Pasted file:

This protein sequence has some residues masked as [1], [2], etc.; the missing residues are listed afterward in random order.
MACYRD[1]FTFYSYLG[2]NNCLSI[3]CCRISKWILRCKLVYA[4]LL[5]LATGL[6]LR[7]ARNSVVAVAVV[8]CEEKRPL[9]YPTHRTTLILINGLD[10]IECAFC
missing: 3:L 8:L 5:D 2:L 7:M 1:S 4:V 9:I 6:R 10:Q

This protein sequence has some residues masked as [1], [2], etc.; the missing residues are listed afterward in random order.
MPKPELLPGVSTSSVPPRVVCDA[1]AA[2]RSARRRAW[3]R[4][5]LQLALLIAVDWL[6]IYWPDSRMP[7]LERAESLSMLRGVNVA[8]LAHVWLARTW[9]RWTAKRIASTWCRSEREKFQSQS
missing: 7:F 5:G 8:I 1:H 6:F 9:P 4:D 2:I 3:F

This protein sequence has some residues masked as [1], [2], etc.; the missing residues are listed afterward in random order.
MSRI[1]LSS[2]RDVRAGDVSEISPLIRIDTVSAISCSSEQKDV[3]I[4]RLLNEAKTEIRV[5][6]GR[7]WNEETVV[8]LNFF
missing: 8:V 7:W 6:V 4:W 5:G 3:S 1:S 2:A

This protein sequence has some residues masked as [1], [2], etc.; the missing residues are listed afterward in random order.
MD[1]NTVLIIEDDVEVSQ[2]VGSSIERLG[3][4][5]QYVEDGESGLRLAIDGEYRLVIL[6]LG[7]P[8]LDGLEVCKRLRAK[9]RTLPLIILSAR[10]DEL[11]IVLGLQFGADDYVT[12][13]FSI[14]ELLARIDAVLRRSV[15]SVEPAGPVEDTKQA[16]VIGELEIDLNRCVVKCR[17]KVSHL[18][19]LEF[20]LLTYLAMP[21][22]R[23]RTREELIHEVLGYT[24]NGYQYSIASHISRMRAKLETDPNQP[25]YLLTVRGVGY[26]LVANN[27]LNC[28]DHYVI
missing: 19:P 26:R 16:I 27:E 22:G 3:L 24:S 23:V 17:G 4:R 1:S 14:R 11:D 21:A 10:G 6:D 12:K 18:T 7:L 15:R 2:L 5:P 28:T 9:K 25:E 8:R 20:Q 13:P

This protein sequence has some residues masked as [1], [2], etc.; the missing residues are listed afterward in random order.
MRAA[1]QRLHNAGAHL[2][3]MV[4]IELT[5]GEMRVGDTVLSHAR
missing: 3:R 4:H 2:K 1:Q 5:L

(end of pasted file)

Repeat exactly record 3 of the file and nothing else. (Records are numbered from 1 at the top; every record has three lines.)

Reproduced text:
This protein sequence has some residues masked as [1], [2], etc.; the missing residues are listed afterward in random order.
MSRI[1]LSS[2]RDVRAGDVSEISPLIRIDTVSAISCSSEQKDV[3]I[4]RLLNEAKTEIRV[5][6]GR[7]WNEETVV[8]LNFF
missing: 8:V 7:W 6:V 4:W 5:G 3:S 1:S 2:A